Ecumenical movement

Towards the end of the nineteenth century many protestant Christians began to regret the conflict and divisions within the Church, and efforts were begun to try to re-unite churches and bring about unity between the various groups. Early efforts resulted in formation of the Evangelical Alliance (1846), an over-arching body to speak on behalf of evangelical churches, the YMCA (Young Men’s Christian Alliance, 1844), and in 1910 a World Missionary Conference was established to recognise the various missionary activities of all of the different protestant churches across the world. In 1948 the World Council of Churches was established, bringing together the majority of protestant churches with the aim of speaking as a united group to the post-war world of that time.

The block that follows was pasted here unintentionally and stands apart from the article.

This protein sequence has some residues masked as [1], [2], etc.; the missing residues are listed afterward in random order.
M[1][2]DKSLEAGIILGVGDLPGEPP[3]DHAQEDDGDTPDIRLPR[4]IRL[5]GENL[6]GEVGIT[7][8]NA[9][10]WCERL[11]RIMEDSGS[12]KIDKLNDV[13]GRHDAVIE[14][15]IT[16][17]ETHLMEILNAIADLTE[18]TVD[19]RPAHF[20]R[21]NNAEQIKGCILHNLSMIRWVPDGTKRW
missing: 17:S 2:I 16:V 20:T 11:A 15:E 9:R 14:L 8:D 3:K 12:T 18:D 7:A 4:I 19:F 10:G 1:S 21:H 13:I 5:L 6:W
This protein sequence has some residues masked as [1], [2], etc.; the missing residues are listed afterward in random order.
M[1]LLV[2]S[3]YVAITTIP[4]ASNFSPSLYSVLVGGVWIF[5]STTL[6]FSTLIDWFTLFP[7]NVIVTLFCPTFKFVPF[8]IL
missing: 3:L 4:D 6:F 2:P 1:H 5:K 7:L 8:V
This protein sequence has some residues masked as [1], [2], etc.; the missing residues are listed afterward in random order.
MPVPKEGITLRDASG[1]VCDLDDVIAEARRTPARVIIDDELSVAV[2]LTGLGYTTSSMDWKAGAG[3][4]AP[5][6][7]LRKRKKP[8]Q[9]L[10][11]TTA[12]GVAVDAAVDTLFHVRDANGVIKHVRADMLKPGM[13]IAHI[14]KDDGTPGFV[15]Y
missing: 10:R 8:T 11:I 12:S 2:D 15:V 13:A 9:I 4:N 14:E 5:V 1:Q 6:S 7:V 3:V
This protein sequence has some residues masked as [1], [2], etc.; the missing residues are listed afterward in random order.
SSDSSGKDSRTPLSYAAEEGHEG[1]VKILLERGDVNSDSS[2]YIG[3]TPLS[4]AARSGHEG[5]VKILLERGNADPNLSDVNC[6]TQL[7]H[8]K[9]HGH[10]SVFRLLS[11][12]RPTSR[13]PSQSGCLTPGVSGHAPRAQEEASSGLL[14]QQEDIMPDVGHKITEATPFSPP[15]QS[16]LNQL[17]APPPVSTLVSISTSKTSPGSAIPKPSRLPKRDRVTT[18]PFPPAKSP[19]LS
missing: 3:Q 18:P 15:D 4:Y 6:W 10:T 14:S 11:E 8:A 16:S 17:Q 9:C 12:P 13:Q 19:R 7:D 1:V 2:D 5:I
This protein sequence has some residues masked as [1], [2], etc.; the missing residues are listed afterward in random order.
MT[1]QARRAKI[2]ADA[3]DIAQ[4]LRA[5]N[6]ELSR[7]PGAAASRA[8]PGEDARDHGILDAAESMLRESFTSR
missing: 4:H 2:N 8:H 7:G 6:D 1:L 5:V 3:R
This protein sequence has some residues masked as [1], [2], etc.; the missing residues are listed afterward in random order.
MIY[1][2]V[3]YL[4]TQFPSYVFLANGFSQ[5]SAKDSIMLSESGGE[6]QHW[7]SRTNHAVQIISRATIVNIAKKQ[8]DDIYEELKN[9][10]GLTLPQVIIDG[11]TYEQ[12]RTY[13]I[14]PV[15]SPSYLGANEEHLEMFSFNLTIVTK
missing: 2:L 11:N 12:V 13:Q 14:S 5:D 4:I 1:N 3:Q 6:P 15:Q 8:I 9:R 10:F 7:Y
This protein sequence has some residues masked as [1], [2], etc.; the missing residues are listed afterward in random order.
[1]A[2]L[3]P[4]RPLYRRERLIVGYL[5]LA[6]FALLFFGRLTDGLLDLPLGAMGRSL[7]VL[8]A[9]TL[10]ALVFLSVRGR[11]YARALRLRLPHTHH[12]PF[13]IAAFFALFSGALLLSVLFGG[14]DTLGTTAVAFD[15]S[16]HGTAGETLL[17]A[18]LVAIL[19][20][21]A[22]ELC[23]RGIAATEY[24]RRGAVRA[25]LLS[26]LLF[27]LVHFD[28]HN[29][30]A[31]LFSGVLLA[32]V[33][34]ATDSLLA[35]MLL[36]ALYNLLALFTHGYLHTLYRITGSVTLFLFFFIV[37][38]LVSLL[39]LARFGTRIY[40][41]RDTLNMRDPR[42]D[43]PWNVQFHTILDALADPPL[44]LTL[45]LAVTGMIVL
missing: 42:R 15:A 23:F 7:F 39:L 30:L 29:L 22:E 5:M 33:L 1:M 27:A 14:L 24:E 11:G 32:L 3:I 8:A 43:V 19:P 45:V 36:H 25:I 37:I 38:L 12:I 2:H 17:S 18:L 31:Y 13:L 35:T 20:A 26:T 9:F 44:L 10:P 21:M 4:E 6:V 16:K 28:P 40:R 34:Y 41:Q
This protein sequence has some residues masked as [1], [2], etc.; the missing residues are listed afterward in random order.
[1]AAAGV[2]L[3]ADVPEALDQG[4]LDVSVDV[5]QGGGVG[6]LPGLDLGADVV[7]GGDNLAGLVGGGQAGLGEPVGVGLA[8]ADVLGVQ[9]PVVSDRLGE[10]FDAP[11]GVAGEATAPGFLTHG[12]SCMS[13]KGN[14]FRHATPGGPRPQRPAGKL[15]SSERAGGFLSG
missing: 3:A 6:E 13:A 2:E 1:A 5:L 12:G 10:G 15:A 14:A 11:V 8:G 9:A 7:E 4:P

Alongside, and in response to the above, some churches did actually decide to amalgamate, putting aside their former differences and combining resources. The first significant example of this was the Church of South India, established in 1947 from Anglican, Methodist, Congregationalist and Presbyterian churches. A similar amalgamation was established in the north of India in 1970. Here in the UK, Congregationalist and Presbyterian churches decided to unite into the United Reformed Church in 1972, and in the USA various other churches combined to create new alliances. The Catholic and Orthodox churches have been more reluctant to participate in such alliances, considering other denominations as offshoots of the true church, who now need to return back to their original fold. More recently (1st November 2003) the Anglican and Methodist churches agreed to fully accept each other, and, although not yet ready to fully amalgamate into a single church, nevertheless have made that one of the goals of their signed Covenant


[1] Read the text of the Covenant here:

Download the entire essay here

Christian worldview traditions


380.5 KB

Download resource